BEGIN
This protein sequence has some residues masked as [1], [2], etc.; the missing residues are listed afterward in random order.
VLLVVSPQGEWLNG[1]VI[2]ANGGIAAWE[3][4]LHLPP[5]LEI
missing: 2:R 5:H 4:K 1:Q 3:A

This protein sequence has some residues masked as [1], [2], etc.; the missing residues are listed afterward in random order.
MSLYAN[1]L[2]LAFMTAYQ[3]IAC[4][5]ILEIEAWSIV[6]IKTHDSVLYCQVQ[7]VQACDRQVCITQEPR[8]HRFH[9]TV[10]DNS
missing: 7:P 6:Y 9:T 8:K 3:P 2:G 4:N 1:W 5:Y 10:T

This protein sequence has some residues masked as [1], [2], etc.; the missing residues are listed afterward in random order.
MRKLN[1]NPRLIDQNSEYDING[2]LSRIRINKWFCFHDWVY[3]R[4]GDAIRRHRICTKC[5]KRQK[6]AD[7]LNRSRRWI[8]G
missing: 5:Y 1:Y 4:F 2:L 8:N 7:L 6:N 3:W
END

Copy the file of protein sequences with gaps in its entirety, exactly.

This protein sequence has some residues masked as [1], [2], etc.; the missing residues are listed afterward in random order.
VLLVVSPQGEWLNG[1]VI[2]ANGGIAAWE[3][4]LHLPP[5]LEI
missing: 2:R 5:H 4:K 1:Q 3:A

This protein sequence has some residues masked as [1], [2], etc.; the missing residues are listed afterward in random order.
MSLYAN[1]L[2]LAFMTAYQ[3]IAC[4][5]ILEIEAWSIV[6]IKTHDSVLYCQVQ[7]VQACDRQVCITQEPR[8]HRFH[9]TV[10]DNS
missing: 7:P 6:Y 9:T 8:K 3:P 2:G 4:N 1:W 5:Y 10:T

This protein sequence has some residues masked as [1], [2], etc.; the missing residues are listed afterward in random order.
MRKLN[1]NPRLIDQNSEYDING[2]LSRIRINKWFCFHDWVY[3]R[4]GDAIRRHRICTKC[5]KRQK[6]AD[7]LNRSRRWI[8]G
missing: 5:Y 1:Y 4:F 2:L 8:N 7:L 6:N 3:W